BOERNE, Texas - Boerne Lake is known for its pristine water and view and now there's a fight ensuing to preserve those assets.
KB Home has plans to build about 300 homes on about 100 acres of a property it owns on the southeast part of the lake named Shoreline Park. The developer has gone before the planning and zoning commission for an initial plat approval to begin its first phase of construction, which is about 50 homes.
A group named Save Boerne Lake has collected signatures, fighting the development they say will bring pollution to the lake. The lake provides about one-third of the city's drinking water.
Denise Lindemann, spokesperson for the group, said the group has written a 75-page Cibolo Creek Protection Ordinance to protect their vital resource. The plan would need to be approved by the City Council.
"Look out there. You wanna go jump in that water right now. If that [development] happens, you’re not gonna wanna get near the water," she said.
The group said it's not against development, but the number of homes expected to be built is just too many for its members.
Nigel Benchoff, who is also against the project, wants the developer to be conscientious. He wants a compromise that would regulate the density requirements.
Benchoffhas a message for the developer: "Your slogan is Better for People or something to that effect, and that’s absolutely not what you are doing, not listening to the community."
Jeff Thompson, deputy city manager, said the property is owned by a private developer, and based on the current ordinances that are in place, they have the right to develop it as they wish. The developer's plan to mitigate the pollution from stormwater runoff exceeds the current requirements in place, Thompson said.
"Our ordnance requires that they capture that half-inch [of rain stormwater runoff] and that they treat it in natural ways, like biofilters and other natural treatments, before it gets to the lake and before it gets to the Cibolo Creek, as well," Thompson said.
The strategy the developer plans to use, Thompson said, will end up capturing about 92% of the pollutants before they enter the lake.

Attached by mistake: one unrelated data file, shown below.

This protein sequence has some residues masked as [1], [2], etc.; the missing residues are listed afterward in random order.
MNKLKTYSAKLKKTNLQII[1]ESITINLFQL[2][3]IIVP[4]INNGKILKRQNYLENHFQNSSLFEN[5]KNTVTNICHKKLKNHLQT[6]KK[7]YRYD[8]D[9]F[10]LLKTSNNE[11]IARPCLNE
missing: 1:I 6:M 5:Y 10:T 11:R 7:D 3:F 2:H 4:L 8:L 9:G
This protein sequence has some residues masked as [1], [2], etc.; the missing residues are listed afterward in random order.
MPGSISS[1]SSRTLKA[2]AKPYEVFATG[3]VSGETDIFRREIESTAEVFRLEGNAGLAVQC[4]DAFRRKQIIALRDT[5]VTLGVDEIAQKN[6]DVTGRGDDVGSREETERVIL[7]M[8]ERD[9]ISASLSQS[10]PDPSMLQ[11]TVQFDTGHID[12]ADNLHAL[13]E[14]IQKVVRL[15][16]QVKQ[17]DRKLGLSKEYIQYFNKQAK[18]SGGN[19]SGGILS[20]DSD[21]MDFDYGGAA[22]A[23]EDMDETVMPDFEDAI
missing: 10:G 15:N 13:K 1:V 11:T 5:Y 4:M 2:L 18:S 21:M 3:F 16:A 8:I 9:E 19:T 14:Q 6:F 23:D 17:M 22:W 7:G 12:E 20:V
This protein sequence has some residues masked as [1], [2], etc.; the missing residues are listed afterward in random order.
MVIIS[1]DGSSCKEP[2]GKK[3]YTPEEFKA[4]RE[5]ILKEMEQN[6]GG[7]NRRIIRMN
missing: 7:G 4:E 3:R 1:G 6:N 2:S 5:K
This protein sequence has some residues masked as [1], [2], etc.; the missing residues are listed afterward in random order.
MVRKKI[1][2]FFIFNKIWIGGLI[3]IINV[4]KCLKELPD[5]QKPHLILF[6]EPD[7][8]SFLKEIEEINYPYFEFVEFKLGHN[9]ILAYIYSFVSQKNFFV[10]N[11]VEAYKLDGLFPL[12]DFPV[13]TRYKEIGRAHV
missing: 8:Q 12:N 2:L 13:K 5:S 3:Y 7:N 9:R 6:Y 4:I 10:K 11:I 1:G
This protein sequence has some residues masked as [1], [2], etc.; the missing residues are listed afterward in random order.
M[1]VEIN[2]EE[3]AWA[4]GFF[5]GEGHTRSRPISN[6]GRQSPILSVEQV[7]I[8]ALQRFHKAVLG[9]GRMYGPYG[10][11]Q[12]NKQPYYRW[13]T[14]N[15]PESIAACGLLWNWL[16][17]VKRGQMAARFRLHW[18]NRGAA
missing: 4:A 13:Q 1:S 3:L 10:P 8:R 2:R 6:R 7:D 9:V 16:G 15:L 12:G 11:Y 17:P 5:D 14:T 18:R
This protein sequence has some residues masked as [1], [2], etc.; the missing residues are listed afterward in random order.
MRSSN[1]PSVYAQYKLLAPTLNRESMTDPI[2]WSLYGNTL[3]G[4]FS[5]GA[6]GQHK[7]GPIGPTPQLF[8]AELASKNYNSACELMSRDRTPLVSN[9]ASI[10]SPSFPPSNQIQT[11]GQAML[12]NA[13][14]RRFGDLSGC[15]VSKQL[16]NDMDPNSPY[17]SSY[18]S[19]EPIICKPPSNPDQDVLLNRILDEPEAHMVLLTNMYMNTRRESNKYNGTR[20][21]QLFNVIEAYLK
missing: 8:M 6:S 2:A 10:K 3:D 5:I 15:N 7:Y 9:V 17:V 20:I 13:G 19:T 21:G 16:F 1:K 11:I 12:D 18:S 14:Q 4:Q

"In the size of our lake and the size our watershed, the 8% that remains will be, in my view, inconsequential and not of impact to our water supply," he said.
KB Home issued the following statement.
“KB Home’s Shoreline Park is designed to be a beautiful, welcoming community for residents who want a responsibly planned, eco-friendly and energy-efficient neighborhood to live. Protecting and enhancing the environment is central to all we do at KB Home. By using a low impact development approach and other proven strategies to water management, we will meet or exceed all city, state and federal requirements to protect local wildlife and the water quality of Boerne Lake.”
Thompson said the size of the contributing watershed is approximately 12,560 acres, and it contains farms and pollutants.
For Thompson, the pollutants from KB's property would be a contribution to pollutants that already exist in the water.
The city started monthly testing of the water to track the pollution before and after the development gets started.
"We love the lake. We wanna protect the lake, and we are going to make sure the City Council understands what 29,000 people understand. That, and that this is a threat to our drinking water," Lindemann said.
The issue will be on the Planning and Zonning Commission meeting agenda next week.
The city is in the process of annexing the property in question, as well as two other properties that could be set up for development in the future. Thompson said that will give the city the power to control the density regulations of those properties if they happen to change.
The annexation would not impact the Shoreline Park development.
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